The point means to state your argument or point of view of what you are trying to answer. The second, is evidence. So you must choose a particular quote that shows this point you are trying to explain from the text. You will then explain how this example backs up your point and how it does this. This will then be developed in your final statement to discuss further interpretation, discussion points or effects it may have on the reader or the text or piece of writing.
Highly experienced GCSE and A Level English Teacher and Examiner
PEED can stand for:
Experienced Spanish, French, German & English teacher | UCL graduate
PEED stands for Point, Evidence, Explanation, Development. It's a nifty little anagram to help you answer any question in an English exam - first you should state your point at the beginning of the paragraph; for example, that you think the author is attempting to build a spooky atmosphere. Second, you should find your evidence in the text and quote it so that the reader knows what you're talking about; for example: "The windows of the house seemed to watch him like hollow, lifeless eyes." Third, you should explain your point, perhaps by talking about the use of simile and adjectives in the aforementioned quote. Finally, you should tie this back to the essay question, which might have been something like "What sort of atmosphere does the author attempt to create in this chapter, and how do they do so?"
Develop on your point
PEED is an acronym, so each letter of the word PEED is the starting letter for the technique it uses.
P - Point
E - Evidence
E - Explain
D - Develop
Using this technique in your exam is hugely beneficial for lots of reasons:
Qualified History with 3 years experience in teaching KS3-GCSE level
PEED stands for point, example, explain and develop, this is to ensure you are answering the question in depth and covering all bases.
Firstly, you need to make a point to answer the question you have been given, ensure you always read the question carefully and that your point directly links back to the question. You then need to provide an example from the text (this could be in the form or a quote or a description) and this should link to the point you have made in the first step. Following this you then provide an explanation as to how your example backs up your point and finally you develop your point to ensure you have answered the question, this may involve talking about the effect on the reader or the intention of the writer.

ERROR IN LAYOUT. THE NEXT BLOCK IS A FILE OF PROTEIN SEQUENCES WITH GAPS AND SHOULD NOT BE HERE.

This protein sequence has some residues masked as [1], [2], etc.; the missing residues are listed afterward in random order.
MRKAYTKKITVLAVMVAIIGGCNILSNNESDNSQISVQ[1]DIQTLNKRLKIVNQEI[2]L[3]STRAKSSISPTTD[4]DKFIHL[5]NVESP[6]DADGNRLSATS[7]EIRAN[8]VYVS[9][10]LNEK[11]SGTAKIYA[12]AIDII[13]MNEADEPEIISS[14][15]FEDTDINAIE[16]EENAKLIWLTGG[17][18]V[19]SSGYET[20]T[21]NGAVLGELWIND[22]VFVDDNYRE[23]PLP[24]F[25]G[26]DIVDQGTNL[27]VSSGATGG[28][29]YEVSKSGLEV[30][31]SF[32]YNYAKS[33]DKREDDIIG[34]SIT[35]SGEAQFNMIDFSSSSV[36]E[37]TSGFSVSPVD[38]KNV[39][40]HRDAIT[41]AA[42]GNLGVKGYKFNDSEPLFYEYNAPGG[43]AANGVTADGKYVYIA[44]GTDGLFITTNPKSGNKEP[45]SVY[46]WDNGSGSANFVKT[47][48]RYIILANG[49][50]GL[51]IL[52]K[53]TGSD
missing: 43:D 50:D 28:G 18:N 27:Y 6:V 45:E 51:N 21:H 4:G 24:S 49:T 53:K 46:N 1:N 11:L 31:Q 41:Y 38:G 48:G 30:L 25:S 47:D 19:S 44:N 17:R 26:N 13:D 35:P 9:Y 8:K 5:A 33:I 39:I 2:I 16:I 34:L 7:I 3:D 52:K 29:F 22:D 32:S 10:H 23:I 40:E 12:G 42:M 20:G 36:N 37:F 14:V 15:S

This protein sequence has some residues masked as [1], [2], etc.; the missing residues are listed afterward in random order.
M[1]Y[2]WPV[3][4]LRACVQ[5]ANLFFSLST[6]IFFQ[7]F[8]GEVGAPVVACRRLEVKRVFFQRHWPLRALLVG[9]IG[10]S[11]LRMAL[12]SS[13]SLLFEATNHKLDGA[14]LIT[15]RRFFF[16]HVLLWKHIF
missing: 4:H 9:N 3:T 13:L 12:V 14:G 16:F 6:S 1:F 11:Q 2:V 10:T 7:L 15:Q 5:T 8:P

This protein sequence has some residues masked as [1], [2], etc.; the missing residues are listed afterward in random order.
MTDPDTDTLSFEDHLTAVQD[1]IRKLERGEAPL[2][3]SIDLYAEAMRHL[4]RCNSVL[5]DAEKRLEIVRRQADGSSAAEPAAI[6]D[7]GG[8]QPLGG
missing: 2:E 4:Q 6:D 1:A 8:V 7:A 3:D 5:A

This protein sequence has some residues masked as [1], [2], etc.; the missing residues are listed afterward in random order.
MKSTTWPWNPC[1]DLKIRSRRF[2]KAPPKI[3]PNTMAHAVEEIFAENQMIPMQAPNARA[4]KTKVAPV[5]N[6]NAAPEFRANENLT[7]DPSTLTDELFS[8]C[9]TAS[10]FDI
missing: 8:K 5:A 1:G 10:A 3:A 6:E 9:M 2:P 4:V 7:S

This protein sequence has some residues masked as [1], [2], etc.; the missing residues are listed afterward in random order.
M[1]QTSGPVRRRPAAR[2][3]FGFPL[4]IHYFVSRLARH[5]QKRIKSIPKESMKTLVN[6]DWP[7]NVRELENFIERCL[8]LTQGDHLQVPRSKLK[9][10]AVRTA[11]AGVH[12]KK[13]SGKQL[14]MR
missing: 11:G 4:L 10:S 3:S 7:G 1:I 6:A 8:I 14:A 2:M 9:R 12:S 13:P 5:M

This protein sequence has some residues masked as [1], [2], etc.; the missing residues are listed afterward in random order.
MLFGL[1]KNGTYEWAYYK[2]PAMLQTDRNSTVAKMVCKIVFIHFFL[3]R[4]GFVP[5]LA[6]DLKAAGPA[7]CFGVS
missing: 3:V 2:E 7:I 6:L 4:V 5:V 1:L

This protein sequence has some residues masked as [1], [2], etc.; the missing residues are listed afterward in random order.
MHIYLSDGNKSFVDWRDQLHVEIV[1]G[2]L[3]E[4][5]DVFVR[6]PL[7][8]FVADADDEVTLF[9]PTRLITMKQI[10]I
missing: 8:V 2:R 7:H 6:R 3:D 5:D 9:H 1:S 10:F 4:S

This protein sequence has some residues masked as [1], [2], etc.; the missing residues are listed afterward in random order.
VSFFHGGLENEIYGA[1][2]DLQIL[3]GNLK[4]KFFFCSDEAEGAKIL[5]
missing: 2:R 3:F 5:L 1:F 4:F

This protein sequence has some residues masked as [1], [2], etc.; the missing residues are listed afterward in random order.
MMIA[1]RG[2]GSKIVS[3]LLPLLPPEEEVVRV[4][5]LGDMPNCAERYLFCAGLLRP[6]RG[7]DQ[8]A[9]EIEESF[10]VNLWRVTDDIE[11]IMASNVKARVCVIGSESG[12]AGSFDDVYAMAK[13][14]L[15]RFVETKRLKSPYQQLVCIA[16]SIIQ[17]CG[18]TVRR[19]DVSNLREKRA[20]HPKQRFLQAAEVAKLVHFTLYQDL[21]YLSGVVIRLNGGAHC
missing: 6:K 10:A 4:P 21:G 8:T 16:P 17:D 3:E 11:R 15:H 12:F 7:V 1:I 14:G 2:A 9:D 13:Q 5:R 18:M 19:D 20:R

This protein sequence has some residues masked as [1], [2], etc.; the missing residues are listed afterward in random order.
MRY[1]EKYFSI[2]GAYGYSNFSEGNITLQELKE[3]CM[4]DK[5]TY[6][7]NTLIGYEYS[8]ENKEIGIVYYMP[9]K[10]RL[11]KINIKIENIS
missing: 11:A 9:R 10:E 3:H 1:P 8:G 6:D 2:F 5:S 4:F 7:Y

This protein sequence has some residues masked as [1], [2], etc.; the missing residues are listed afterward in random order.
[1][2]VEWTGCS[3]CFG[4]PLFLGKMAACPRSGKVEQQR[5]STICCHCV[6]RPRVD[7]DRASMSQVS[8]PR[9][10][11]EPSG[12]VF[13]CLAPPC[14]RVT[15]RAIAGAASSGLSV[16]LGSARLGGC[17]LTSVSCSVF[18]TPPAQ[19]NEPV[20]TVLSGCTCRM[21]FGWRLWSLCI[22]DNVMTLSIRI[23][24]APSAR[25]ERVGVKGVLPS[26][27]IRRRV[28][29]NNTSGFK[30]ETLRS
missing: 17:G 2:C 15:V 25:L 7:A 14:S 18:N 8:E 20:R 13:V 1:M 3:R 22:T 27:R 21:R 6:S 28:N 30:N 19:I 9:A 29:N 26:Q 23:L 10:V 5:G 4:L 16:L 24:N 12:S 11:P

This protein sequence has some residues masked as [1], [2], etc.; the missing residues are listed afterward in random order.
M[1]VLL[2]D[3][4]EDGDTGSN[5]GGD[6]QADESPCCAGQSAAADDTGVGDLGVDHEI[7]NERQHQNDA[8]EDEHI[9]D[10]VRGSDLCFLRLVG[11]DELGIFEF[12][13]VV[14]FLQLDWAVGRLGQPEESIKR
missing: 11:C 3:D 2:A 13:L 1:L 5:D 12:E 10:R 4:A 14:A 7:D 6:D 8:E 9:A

Following the PEED structure will ensure you have answered the question in detail.
Point, Evidence, Explanation and Development
Hi Mrs. Marquardt. Thank you for your question. I have helped many students to develop their writing over the years using the PEED technique.
PEED stands for:
In your writing, you will make a point to directly answer the question. For example when answering comprehension style questions about a text, you might have a question like this: In lines 10-20, what do you learn about Mr. Smith here?
You would go back to the lines it tells you to focus on and perhaps highlight them for clarity. Then you would pick something you could write about Mr. Smith. That would be your point.
Point: Mr. Smith is curious about the recent fire at the village hall.
Evidence is all about proving your point. You need to pick an actual piece of the text to support your point. You show that this is taken directly from the text by adding quotation marks. This is what we call a 'quote from the text'.
Evidence: 'What happened? How on earth did the fire start?'
Explanation is next. You must explain how your point and your quote answer the question.
Explanation: Mr. Smith asks questions about the fire, showing he is curious about what happened.
D stands for develop. You can add more to your paragraph to develop your writing which shows you are thinking in more depth about the question. This is beneficial when you are answering questions with higher marks available.
Develop: The fact that Mr. Smith asks these two quick questions one after the other could be an indication that he is anxious about the answers, and I think the reader might feel that Mr. Smith knows more about the fire than he is letting on and is asking questions to see how much the others know.
Think you can help?